Secondly, to suggest that critical theorists “conflate” artists and other “creative workers” with landlords and property developers is simply unfair and, largely, untrue. It is well known that artists can, by living and working in rundown areas, help (usually indirectly but not always) developers gentrify areas only for most of them (although not nessarily the successful ones) to eventually be displaced as property prices rise or buildings are demolished, “repurposed”, etc. It is essential to realise that it is not just artists who are effectively colonised and displaced by gentrification but many other local people too. So, thirdly, and relatedly, I see displacement as the most fundamental aspect of gentrification. I refer, in as much detail a short paper allows, to the displacement, dispossession and colonisation of poor and working-class people, the disenfranchised, homeless people, non-white people, and, of course, artists, at the hands of the “gentrifiers” – again explicitly described as affluent, hipsters, entrepreneurs, property developers, investors, finance capitalists, and supported by governments and local councils. I make it clear that displacement happens not (directly) because of art or creative placemaking but because gentrification (which I go to lengths to clearly define) is inherently capitalist.
My problem is that, unlike Dobson, I do not believe that capitalism with a friendly, softer face offers anything particularly “better” than hard-line neoliberal global venture capitalism. It is still (perhaps to a lesser degree) exploitative. I think that describing gentrification as “nebulous” is a red herring: an attempt to claim that a very clearly defined term is hazy, ill-defined, unclear, uncertain, muddled, ambiguous, unformed in order to offer another alternative that can be of financial benefit to those with vested interests; those who promote softer neoliberal approaches such as placemaking or placekeeping – policies not self-organisation. I feel we should be wary of people who travel the country and the world selling their own versions of placemaking as a means of making things “better”. Stewardship is a revealing term. It means to care for and safeguard others and their resources: the planning and management of resources; hierarchical. It has a very different meaning, to me, than demanding the “right to the city” for everyone…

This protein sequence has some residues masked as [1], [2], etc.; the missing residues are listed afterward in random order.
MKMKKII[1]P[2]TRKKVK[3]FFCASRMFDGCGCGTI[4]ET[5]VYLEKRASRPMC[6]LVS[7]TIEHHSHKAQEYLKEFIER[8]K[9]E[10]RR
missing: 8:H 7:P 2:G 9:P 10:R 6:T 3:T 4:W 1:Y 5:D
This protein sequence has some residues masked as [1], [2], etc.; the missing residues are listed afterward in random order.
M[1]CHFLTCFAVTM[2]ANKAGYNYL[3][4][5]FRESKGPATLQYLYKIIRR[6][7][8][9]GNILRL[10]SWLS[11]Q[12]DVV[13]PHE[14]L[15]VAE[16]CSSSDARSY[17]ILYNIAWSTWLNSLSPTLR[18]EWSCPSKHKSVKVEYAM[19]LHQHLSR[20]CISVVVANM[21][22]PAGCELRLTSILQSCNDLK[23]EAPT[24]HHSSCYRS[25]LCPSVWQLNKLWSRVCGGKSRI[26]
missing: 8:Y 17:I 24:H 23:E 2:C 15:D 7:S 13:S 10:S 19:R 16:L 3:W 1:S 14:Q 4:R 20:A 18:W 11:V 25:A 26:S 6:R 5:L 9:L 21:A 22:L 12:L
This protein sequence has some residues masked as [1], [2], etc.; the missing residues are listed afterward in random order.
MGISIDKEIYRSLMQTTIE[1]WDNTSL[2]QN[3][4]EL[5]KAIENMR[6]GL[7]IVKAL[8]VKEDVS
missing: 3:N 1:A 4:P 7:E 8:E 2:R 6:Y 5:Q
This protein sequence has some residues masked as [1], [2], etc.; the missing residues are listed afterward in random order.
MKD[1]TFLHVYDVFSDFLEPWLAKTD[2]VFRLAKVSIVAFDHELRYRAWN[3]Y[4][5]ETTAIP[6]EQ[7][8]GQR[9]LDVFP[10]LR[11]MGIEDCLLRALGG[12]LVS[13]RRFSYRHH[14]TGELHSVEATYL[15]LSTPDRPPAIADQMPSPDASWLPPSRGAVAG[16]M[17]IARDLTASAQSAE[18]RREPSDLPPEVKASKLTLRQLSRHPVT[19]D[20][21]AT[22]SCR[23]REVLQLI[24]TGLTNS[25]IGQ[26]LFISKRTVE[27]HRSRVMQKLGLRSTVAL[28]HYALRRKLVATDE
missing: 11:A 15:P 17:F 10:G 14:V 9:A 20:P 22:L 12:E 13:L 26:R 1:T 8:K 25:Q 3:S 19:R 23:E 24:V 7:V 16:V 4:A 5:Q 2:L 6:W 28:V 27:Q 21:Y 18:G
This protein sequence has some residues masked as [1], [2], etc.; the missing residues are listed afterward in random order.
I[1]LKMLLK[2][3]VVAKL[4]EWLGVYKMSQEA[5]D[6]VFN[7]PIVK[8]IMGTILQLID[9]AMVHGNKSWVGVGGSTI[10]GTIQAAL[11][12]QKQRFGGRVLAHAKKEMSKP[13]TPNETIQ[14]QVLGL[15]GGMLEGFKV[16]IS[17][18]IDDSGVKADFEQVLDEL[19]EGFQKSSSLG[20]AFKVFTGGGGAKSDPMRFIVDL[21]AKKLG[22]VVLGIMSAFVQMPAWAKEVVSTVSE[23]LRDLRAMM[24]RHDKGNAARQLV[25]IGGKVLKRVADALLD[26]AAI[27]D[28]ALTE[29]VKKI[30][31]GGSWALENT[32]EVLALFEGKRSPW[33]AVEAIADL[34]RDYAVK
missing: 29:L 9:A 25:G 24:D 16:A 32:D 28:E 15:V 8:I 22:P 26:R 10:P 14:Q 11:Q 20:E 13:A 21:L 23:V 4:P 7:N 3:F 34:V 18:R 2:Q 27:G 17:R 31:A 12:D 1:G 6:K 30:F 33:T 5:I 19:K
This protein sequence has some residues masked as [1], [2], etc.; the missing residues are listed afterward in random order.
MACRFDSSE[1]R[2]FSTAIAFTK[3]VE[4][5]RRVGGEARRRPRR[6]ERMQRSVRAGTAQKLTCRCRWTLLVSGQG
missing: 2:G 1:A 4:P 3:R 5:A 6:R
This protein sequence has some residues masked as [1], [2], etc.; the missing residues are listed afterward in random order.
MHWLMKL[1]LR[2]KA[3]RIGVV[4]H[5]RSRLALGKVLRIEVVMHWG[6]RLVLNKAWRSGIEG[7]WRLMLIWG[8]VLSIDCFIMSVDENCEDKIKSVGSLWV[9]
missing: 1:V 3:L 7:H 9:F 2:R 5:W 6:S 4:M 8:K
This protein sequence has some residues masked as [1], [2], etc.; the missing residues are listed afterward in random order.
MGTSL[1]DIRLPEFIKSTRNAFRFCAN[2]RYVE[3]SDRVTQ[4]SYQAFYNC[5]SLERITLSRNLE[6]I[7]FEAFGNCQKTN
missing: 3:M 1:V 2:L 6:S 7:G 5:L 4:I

To me, the role that processes such as gentrification and, to a lesser extent, creative placemaking, play in manipulating artists and communities to become often unwitting foils for big money venture capitalism is political: a class struggle about rights and social justice. Radical art that supports broader movements for activism – direct action – are the only means available to liberate our cities, towns, villages, countryside, seas and skies of the all-pervading menace that is capitalism.